Mount Kent Observatory at the University of Southern Queensland is host to Australia's newest astronomical research facilities. MINERVA-Australis is the only Southern hemisphere precise radial velocity facility wholly dedicated to follow-up of thousands of planets to be identified by NASA's Transiting Exoplanet Survey satellite (TESS). Mass measurements of these planets are critically necessary to maximise the scientific impact of the TESS mission, to understand the composition of exoplanets and the transition between rocky and gaseous worlds. MINERVA-Australis is now operational. I present first-light results and give an update on the status of the project, which will ultimately host six 0.7m telescopes feeding a stabilised spectrograph.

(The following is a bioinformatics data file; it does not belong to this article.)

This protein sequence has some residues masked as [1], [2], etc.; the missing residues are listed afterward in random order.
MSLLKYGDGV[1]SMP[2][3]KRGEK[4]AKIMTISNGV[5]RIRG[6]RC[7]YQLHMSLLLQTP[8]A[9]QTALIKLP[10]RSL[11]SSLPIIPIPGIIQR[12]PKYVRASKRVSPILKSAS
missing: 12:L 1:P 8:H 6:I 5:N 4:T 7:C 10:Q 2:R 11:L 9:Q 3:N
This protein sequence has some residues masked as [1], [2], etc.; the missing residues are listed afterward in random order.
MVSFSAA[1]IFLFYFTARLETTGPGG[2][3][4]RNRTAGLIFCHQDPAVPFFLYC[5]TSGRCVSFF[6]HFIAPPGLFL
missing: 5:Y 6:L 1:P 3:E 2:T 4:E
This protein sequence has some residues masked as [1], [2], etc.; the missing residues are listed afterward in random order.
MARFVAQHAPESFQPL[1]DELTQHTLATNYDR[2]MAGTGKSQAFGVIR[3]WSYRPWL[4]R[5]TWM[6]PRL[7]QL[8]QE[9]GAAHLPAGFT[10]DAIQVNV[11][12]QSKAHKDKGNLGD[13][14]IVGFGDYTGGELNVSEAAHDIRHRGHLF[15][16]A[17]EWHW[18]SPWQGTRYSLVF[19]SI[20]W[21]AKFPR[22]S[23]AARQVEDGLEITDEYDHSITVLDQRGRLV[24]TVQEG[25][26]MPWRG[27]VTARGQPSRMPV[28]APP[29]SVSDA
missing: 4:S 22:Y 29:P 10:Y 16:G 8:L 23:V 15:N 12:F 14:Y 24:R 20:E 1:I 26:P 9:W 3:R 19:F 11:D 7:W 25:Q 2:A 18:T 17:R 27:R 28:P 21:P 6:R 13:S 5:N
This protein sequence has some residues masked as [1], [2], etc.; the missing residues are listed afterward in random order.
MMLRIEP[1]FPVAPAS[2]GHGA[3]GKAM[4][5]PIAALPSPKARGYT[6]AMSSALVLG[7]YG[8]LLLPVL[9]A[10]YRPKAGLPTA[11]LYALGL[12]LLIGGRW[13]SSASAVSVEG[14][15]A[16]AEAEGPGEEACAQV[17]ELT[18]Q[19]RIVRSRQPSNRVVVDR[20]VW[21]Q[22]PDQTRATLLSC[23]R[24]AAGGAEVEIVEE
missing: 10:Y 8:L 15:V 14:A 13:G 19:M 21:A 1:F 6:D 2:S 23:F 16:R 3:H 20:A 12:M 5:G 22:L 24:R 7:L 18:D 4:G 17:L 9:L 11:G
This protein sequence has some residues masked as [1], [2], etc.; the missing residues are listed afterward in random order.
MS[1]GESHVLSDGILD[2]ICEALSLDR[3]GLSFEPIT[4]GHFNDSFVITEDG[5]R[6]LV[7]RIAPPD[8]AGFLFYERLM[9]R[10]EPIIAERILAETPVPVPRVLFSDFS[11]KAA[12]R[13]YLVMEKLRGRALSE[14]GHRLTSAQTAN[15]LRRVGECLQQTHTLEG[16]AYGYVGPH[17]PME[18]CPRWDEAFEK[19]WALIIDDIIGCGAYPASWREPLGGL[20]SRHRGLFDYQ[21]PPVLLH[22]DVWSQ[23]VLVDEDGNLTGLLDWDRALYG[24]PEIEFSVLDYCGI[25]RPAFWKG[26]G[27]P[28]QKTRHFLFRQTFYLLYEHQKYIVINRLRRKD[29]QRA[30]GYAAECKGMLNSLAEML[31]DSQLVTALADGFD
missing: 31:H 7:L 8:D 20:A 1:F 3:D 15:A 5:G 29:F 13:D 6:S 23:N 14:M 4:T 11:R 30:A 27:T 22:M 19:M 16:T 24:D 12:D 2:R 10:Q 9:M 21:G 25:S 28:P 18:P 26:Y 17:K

The Stellar Observations Network Group (SONG) is establishing a node at Mount Kent. SONG-Australia will complete the global longitude coverage, delivering breakthroughs in fundamental understanding of the interiors of stars for decades to come. SONG-Australia is designed on a "MINERVA" model, whereby fibres from multiple small telescopes feed a single high-resolution spectrograph. This approach provides expandability and reduces cost by using factory-built components that have been well-tested by the MINERVA teams. As a result of these innovations, SONG-Australia is expected to be fully operational by late 2019.